People worry during pandemics and their worries often lead them to contact already overstretched health services.
A 50-year-old man comes to see you with a chesty cough. He has no previous medical illnesses. On examination his temperature is normal and his chest is clear. You are about to reassure him when he says that he returned from a trip to the Middle East three weeks ago.
He left it to the last minute to tell you – but he is quite worried that he might have Middle East Respiratory Syndrome (MERS). So what should you do? Should you be worried as well?
The short answer is that he is unlikely to have MERS. He just has a cough. He has no fever or other physical signs and has no risk factors. Also, he left the Middle East more than two weeks ago. Lastly, MERS is rare - colds and flus are much more common. He is more likely to have a cold or flu than MERS. But there is a long answer to this question also.
People worry during pandemics and their worries often lead them to contact already overstretched health services. They frequently do not have the infection that they are worried about, but ironically they can pick up other infections in emergency department waiting areas. And long queues make it even more difficult for healthcare professionals to promptly diagnose and treat patients who are seriously ill.
So what can we do about the worried well? Ro et al have come up with an interesting answer (1). They conducted a cross-sectional survey of disease-related worry during the MERS outbreak in Korea. They found lots of worried people. More specifically they found that women and those with “poor subjective health status had higher levels of worry”.
People who were stressed were also more likely to worry, as were those who trusted informal information. Informal information probably includes scare stories and rumours. Interestingly they found that “the level of worry in the initial stage was closely associated with the levels during the stages that followed.”
They drew some clear conclusions – which probably have implications for other pandemics. Public information messages should be tailored and targeted to different groups of people.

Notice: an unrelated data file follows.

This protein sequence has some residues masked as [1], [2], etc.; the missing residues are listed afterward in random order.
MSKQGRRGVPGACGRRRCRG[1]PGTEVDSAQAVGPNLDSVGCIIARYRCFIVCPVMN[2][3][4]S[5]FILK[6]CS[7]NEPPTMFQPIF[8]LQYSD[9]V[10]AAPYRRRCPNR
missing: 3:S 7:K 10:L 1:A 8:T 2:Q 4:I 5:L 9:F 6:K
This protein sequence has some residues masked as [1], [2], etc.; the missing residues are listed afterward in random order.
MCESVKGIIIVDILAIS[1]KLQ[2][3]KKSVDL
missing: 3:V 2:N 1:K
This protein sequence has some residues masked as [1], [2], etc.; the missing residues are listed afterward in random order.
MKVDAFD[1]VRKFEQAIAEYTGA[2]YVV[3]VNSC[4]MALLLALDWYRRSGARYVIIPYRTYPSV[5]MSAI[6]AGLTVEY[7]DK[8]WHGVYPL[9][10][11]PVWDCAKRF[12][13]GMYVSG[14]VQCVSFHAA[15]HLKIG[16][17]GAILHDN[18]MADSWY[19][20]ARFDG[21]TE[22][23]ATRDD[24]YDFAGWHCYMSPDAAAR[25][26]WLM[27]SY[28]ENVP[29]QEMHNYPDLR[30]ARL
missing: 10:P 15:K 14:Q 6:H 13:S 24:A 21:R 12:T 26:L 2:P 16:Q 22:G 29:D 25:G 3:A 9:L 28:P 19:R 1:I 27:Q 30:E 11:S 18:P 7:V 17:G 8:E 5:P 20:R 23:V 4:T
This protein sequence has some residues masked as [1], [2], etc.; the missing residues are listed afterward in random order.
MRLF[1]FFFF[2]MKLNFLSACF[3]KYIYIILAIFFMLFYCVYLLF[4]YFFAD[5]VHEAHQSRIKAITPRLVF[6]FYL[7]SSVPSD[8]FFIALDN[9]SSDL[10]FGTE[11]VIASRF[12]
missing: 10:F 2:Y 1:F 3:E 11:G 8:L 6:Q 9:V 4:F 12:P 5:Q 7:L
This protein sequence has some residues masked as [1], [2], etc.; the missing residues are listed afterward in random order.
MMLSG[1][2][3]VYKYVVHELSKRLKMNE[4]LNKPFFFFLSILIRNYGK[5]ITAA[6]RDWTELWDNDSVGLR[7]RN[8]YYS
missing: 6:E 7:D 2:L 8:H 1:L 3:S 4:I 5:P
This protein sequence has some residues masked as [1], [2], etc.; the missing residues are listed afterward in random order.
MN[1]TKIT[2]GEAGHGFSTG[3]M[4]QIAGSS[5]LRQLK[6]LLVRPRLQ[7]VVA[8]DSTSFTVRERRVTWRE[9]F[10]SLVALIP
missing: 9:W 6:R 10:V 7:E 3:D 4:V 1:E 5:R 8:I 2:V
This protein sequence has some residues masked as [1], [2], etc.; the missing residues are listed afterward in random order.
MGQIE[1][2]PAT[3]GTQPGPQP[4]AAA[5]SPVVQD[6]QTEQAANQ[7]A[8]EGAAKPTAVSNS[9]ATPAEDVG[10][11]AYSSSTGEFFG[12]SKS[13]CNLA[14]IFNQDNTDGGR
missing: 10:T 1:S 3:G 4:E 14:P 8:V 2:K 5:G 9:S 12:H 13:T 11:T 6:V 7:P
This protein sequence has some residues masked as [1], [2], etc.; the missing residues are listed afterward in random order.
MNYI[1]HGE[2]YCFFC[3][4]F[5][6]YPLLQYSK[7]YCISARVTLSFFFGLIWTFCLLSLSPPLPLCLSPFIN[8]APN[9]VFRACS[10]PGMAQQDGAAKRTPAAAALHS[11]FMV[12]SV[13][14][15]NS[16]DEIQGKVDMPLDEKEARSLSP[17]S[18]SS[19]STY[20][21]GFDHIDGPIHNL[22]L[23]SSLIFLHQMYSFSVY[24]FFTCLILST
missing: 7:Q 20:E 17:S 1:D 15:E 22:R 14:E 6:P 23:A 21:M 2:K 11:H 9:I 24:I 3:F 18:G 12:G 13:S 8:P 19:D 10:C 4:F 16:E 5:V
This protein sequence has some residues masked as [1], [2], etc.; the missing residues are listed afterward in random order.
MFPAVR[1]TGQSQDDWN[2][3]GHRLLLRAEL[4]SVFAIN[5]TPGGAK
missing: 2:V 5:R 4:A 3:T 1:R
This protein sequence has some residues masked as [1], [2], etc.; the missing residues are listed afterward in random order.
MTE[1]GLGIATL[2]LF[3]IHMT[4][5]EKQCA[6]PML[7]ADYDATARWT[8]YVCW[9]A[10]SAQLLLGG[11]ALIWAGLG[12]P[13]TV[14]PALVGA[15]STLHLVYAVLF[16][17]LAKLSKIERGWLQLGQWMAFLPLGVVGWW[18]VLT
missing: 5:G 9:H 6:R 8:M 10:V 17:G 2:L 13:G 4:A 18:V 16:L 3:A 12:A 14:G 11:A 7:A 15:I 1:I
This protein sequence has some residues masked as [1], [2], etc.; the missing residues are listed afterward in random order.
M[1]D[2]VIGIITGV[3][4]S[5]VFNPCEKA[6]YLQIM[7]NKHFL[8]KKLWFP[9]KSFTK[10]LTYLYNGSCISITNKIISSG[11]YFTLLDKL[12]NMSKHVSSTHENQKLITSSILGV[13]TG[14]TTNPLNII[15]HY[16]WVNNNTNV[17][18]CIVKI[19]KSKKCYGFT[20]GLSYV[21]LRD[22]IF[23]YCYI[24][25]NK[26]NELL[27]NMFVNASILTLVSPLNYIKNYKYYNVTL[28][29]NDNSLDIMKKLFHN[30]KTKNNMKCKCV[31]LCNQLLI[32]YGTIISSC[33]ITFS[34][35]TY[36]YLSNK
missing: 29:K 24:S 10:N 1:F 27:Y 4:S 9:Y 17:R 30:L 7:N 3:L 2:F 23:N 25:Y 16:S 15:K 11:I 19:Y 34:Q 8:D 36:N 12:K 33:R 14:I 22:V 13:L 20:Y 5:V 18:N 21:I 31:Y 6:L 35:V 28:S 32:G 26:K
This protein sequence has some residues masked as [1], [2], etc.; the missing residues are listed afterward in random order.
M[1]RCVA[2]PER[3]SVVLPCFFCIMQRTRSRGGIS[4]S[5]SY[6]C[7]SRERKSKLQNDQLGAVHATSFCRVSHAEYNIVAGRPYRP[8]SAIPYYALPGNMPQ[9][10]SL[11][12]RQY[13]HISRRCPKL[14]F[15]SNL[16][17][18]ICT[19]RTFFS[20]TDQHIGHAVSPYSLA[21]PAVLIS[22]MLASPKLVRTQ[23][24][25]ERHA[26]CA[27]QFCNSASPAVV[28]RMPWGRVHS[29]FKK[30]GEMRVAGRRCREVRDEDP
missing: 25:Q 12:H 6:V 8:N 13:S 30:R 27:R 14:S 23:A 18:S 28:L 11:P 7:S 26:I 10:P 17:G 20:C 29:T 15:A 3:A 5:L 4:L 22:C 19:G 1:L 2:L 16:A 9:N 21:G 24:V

Evidence based formal public information should be made widely available to dispel myths and informal information. And lastly, interventions to manage the level of worry in the early stages should help in the longer term. These are ideas worth thinking about now – as we approach the annual influenza season.
1. Ro J-S, Lee J-S, Kang S-C, Jung H-M (2017) Worry experienced during the 2015 Middle East Respiratory Syndrome (MERS) pandemic in Korea. PLoS ONE 12(3): e0173234.
This opinion piece was authored by BMJ Clinical Director, Dr Kieran Walsh. The purpose of this document is to educate and to inform. The content of this document does not constitute medical advice and it is not intended to function as a substitute for a healthcare practitioner’s judgement, patient care or treatment. The views expressed by contributors are those of the author's. BMJ does not endorse any views or recommendations expressed in this document. Readers should also be aware that professionals in the field may have different opinions. Users of this document hereby agree not to use its content as the basis for their own medical treatment or for the medical treatment of others.
The actors involved in global health are changing, and a multi-sectoral, cross-cutting approach is essential for tackling the priority issues.
We have extensive experience in bringing together thought leaders, policy makers, healthcare professionals and senior stakeholders from all sectors with an interest and mission for improving global health and global health security.Our programme of events collectively attracts more than 10,000 delegates annually from over 85 countries, including: